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Wednesday, June 17, 2015

Shooting in downtown Charleston, South Carolina: pastors could be seen kneeling and praying across the street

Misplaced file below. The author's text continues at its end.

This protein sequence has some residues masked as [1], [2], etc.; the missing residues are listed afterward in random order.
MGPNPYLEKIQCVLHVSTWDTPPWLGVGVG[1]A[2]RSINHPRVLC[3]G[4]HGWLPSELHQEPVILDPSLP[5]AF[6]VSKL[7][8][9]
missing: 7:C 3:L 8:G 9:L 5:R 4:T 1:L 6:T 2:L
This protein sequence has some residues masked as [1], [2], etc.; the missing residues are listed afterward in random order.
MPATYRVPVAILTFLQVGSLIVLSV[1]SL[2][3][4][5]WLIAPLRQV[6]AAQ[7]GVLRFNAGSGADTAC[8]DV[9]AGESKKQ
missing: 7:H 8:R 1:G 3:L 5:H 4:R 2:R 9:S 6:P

Jun. 18, 2015 12:35 AM ET Shooting in downtown Charleston, South Carolina THE ASSOCIATED PRESS STATEMENT OF NEWS VALUES AND PRINCIPLES By ALEX SANZ AIM Share Police stand outside the Emanuel AME Church following a shooting Wednesday, June 17, 2015, in Charleston, S.C. (Wade Spees/The Post And Courier via AP) 1 of 5 More News Video Correction: XGR--California Budget story Jun. 17, 2015 8:44 PM ET Latest on sex offender law: Professor: Decree a condemnation Jun. 17, 2015 5:55 PM ET NYC Council members: Suicide points to need for bail reform Jun. 17, 2015 4:53 PM ET In next strike against unions, GOP states go after wage laws Jun. 16, 2015 1:25 AM ET New York rent regulations for 2 million tenants expire Jun. 16, 2015 12:04 AM ET Buy AP Photo Reprints CHARLESTON, S.C. (AP) — Police responded to a shooting Wednesday night at the site of a historic African-American church in downtown Charleston. There was no immediate word on casualties, but a newspaper quoted the city's mayor as saying that some people were killed. The shooting took place at the address of the Emanuel AME Church. The Post and Courier newspaper reported that the pastor of the church, state Sen. Clementa Pinckney, was inside for a service at the time of the shooting. But it was unclear if the shooting took place inside the church. Antjuan Seawright, a spokesman for state Senate Democrats, said he hadn't heard from Pinkney or his family. "We are praying," Seawright said. Police helicopters with searchlights were circling overhead in the area, while several pastors could be seen kneeling and praying across the street. Police moved members of the news media back away from the site due to what they called an "imminent" threat. They did not release any details. The campaign of GOP presidential hopeful Jeb Bush sent out an email saying that due to the shooting, the candidate had canceled an event planned in the city Thursday. The Emmanuel AME church is a historic African-American church that traces its roots to 1816, when several churches split from Charleston's Methodist Episcopal church. One of its founders, Denmark Vesey, tried to organize a slave revolt in 1822. He was caught, and white landowners had his church burned in revenge. Parishioners worshipped underground until after the Civil War. The shooting happened the day before the eighth anniversary of a fire at a furniture store that killed nine Charleston firefighters. Associated Press Copyright 2015 The Associated Press. All rights reserved. This material may not be published, broadcast, rewritten or redistributed.

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